There is just one more problem with the actual reality of VR: It’s just awful being a bystander while some goggle-wearing geek gropes at digital dimensions you can’t see. But Sony has some ideas on how to make things more collaborative—without two headsets. PlayStation VR comes with a “social screen” option, which lets friends (and annoying little brothers) watch what’s happening inside the VR goggles on the nearby TV.
Sharing the PlayStation VR with me over lunch, Nathan jeered when he saw my virtual Batman appear on the TV—and fail to incapacitate the Penguin’s henchmen in time. We passed the headset back and forth with ease. Unlike competitors’ headset designs, PlayStation’s doesn’t involve adjustable Velcro straps for different head sizes. The PSVR headset pulls apart with tension, instantly fitting different-sized heads and noses; a knob in back tightens the whole thing.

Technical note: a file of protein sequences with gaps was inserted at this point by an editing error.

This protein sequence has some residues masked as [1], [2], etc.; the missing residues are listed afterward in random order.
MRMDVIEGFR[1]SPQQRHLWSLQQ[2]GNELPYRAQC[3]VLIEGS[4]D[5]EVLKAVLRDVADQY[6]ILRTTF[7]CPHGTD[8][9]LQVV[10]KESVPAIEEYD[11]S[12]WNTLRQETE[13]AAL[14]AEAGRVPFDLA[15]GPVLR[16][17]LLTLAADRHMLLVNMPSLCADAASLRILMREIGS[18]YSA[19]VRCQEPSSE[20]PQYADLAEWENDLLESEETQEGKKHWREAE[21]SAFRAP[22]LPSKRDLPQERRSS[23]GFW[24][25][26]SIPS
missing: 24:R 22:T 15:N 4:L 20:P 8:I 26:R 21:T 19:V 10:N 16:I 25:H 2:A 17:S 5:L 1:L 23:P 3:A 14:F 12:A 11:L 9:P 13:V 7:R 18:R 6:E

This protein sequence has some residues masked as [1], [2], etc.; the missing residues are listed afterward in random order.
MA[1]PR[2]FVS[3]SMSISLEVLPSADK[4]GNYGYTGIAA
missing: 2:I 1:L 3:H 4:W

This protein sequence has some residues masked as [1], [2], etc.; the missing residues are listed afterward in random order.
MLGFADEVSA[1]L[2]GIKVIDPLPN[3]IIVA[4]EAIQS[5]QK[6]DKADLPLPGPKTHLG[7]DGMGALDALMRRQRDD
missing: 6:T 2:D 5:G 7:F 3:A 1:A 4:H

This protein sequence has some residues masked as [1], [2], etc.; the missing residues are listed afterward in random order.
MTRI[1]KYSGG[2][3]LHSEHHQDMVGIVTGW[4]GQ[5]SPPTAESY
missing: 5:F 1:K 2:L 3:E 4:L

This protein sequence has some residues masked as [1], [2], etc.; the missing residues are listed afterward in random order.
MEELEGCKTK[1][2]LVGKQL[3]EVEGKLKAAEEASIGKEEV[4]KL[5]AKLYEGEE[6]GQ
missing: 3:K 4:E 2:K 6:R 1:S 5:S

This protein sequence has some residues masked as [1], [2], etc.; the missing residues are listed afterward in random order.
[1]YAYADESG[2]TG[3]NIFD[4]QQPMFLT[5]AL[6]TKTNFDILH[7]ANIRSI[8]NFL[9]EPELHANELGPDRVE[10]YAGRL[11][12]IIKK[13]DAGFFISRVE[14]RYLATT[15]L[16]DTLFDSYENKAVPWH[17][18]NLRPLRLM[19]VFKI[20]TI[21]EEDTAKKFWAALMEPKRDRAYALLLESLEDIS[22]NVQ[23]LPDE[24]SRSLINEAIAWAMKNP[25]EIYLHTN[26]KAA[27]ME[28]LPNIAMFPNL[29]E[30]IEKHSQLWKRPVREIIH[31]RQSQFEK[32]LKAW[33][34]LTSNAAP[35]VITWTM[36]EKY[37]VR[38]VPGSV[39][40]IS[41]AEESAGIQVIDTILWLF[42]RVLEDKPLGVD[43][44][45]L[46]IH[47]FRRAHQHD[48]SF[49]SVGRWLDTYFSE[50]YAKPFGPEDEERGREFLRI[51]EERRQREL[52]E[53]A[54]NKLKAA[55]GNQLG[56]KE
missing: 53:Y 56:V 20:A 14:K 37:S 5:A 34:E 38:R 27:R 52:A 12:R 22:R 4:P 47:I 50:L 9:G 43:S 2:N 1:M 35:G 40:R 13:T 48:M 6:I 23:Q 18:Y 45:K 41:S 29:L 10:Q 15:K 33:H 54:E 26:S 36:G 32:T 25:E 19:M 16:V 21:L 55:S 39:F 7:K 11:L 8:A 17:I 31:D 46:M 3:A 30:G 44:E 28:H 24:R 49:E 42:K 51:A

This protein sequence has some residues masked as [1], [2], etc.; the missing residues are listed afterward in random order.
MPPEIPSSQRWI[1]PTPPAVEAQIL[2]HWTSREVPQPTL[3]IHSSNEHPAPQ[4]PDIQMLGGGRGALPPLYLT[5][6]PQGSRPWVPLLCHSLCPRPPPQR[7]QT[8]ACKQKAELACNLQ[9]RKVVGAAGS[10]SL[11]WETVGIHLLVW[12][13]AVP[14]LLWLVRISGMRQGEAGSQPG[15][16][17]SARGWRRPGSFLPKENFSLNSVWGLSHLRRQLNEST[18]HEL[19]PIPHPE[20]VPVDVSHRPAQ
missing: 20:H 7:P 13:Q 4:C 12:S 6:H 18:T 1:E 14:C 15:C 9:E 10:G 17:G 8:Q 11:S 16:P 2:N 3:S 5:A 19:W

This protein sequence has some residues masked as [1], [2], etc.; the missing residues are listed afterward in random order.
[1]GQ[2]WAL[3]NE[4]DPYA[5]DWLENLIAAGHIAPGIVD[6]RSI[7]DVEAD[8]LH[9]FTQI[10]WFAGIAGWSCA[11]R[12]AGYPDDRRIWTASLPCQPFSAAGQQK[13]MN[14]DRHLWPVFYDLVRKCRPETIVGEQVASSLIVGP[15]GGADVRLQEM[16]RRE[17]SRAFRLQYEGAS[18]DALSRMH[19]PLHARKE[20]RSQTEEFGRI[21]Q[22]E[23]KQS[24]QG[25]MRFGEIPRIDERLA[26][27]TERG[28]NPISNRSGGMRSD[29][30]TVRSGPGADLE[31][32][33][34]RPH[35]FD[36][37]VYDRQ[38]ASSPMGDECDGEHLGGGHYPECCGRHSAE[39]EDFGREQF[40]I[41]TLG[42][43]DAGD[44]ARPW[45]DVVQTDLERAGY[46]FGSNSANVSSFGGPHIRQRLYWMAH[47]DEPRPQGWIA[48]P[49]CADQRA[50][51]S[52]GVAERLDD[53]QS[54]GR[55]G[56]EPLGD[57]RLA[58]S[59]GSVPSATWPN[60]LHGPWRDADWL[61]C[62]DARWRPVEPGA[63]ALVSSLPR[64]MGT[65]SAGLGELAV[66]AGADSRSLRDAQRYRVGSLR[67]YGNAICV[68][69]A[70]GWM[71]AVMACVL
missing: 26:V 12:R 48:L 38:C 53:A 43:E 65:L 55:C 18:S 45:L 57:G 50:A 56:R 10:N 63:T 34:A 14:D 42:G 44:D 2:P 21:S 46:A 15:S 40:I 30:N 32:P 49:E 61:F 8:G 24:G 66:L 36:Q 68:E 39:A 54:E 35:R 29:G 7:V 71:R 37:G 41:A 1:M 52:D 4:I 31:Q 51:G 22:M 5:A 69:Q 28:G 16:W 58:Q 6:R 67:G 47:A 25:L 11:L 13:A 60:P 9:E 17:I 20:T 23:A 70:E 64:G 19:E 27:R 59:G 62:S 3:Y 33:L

The free 20-minute virtual-reality story ‘Allumette’ is an O.Henry-like tale that brought our PSVR reviewers to tears. PHOTO: PENROSE STUDIOS
They weren’t available to test, but Sony has also promised games that will have an interactive element for people in the room who aren’t wearing goggles. One, called “Keep Talking and Nobody Explodes,” traps the person wearing the headset in a virtual room with a bomb they must defuse. Everyone else on the couch shouts instructions, which they get by deciphering what they see on the TV screen.
Until VR rigs actually work like teleporters, any system that wants to earn a spot in my home has to fit in there. Later this week, Facebook’s Oculus is expected to unveil improvements to the Rift system that could broaden its appeal. But Sony has decades more experience making tech for living rooms. If Oculus Rift is the 2016 product you hope your neighbor buys, PlayStation VR is the first virtual reality rig you’re likely to keep using.